This past weekend, I had the privilege to speak at Dia’s 3rd Family Travel for Real Life #FT4RL conference.
“Optempo”, or Operational Tempo, may be a bit of a niche term. And, in reality, the more appropriate term would be “perstempo” or personnel tempo; but that’s even more niche. Essentially, these terms talk to the amount of time an individual spends away from home.
The heart of the matter really is: how often would you like to be traveling? For the sake of this post, let’s consider “traveling” as personal travel – not business. This then begs the second question: how do you fund it?
For my wife and I, we’ve found that we can do stints of every other week traveling at least two months at a time. Much of what we do though are weekend trips. We’ll do a long weekend here, or there, and a collection of “short” weekend trips: 1-2 nights, out Friday, back Sunday. Or in the more extreme mileage running case, we might just do a single night.
Now we can’t keep this pace indefinitely, but, for example, we did keep it from Labor Day weekend through the mid November 2013:
Now, I’d be lying if I didn’t say we were tired after that. We capped that stint off with a trip to the Seychelles with a near torturous routing to get there. We flew from Reagan National to JFK, had a couple hour layover (no big deal) and then flew Emirates to Milan on their fifth freedom route (now in question), where we spent 20 hours on the ground. From there, it was then on to Dubai for an overnight where we didn’t see the sun until we were boarding the plane, to finally make it there. We realized how exhausted we were when we made it to the Sheraton in Milan; our first time to the area (I say area because we barely left the airport), and we ended up sleeping for 15 hours. It was great sleep, but it was very indicative of how hard travel can be sometimes.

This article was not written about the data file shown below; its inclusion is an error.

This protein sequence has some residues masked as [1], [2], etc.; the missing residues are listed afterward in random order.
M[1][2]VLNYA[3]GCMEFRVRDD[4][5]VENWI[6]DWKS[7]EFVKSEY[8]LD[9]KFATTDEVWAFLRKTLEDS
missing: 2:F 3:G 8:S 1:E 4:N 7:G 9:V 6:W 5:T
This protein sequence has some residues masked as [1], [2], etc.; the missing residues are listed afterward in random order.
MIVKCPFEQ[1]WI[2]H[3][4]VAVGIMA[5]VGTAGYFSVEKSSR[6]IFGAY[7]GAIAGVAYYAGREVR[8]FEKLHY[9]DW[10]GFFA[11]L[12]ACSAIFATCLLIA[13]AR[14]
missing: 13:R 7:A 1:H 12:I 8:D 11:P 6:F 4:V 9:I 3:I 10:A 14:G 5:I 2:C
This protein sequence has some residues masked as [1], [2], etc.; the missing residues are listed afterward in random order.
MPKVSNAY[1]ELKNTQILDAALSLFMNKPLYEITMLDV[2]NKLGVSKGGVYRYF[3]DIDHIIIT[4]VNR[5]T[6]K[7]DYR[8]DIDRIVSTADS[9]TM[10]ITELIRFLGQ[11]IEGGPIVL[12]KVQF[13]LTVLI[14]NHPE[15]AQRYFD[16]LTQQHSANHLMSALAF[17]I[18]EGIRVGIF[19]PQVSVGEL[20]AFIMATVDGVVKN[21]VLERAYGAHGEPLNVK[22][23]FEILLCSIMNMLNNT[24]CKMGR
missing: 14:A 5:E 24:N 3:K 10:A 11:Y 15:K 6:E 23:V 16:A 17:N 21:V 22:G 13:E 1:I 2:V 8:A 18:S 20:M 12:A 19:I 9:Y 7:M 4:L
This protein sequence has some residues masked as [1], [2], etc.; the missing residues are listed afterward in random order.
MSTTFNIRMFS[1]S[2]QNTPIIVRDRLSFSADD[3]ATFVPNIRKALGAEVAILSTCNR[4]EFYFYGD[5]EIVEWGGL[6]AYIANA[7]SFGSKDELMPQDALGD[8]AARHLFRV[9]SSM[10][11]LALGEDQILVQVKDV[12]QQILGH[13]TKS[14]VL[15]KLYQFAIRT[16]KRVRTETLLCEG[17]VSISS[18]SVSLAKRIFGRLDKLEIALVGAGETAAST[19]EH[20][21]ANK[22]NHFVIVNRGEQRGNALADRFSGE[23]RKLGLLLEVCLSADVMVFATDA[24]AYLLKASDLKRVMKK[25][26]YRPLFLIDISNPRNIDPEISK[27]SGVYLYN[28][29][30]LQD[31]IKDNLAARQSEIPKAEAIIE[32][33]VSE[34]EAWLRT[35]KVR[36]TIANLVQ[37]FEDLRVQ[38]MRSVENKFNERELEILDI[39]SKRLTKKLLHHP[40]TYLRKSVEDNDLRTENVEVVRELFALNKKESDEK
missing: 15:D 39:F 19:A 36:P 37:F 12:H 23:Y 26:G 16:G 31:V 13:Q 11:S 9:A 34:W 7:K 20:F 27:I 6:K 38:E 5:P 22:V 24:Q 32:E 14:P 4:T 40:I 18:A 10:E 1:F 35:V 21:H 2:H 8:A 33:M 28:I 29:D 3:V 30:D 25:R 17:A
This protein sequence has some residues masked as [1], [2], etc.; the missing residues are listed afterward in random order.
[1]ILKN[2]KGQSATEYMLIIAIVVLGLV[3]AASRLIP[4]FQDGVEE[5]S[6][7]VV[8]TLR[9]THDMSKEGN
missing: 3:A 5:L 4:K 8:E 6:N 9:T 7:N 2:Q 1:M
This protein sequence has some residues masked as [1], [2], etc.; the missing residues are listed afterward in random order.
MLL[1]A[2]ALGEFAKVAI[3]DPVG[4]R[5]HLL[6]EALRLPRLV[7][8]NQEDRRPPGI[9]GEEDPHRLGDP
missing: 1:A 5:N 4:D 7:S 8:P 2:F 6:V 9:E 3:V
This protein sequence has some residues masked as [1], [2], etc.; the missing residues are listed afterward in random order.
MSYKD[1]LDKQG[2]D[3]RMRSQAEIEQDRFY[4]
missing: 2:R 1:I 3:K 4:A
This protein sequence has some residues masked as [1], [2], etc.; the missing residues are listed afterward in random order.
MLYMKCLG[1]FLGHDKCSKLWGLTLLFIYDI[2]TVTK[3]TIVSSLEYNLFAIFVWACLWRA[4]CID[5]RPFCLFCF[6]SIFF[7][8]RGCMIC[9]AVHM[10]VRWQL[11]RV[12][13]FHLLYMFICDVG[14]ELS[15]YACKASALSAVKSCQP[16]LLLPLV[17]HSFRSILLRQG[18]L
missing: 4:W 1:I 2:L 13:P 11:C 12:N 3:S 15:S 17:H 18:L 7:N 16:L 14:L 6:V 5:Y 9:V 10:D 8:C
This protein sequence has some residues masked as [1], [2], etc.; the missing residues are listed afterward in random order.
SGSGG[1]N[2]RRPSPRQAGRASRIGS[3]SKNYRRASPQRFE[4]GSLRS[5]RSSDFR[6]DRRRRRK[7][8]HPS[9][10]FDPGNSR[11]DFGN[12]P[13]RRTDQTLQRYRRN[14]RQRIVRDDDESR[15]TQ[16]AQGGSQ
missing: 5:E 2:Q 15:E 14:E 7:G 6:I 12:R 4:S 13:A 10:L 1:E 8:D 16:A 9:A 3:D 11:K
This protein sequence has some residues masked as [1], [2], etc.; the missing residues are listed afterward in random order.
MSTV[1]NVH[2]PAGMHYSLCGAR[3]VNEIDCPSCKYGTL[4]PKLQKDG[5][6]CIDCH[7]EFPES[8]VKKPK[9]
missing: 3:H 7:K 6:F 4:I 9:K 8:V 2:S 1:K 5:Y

Recovery bed at the Sheraton Milan Malpensa Airport.
To the second part – how do we fund it? With miles of course! Okay, that’s not entirely true. For the travel we did in the period I described: we used $1200 in Voluntarily Denied Boarding travel certificates, 167.5k in miles, and the rest was paid for in cash. It wasn’t the most efficient grouping of travel, but it included some unique experiences that miles wouldn’t cover. It also included a pretty awesome mistake fare that Etihad honored.
For what it’s worth: mistake fares are like those Brass Rings that you have to accept that the airline may not honor. If they don’t, just accept it – don’t go fighting it like some folks do. But that’s just my two cents.
But back to brass tacks (another esoteric phrase). What is your preferred optempo for travel? And how do you make it work?
I have learned many lessons in life. I’ve learned many lessons from my father. But the most important lesson that I’ve learned from my father, is to always grab the brass ring – the idea that if there’s an opportunity, you need to grab it, because you don’t know when you’ll have that opportunity again. Many of my posts on this blog are my way of sharing those “brass rings” if you will.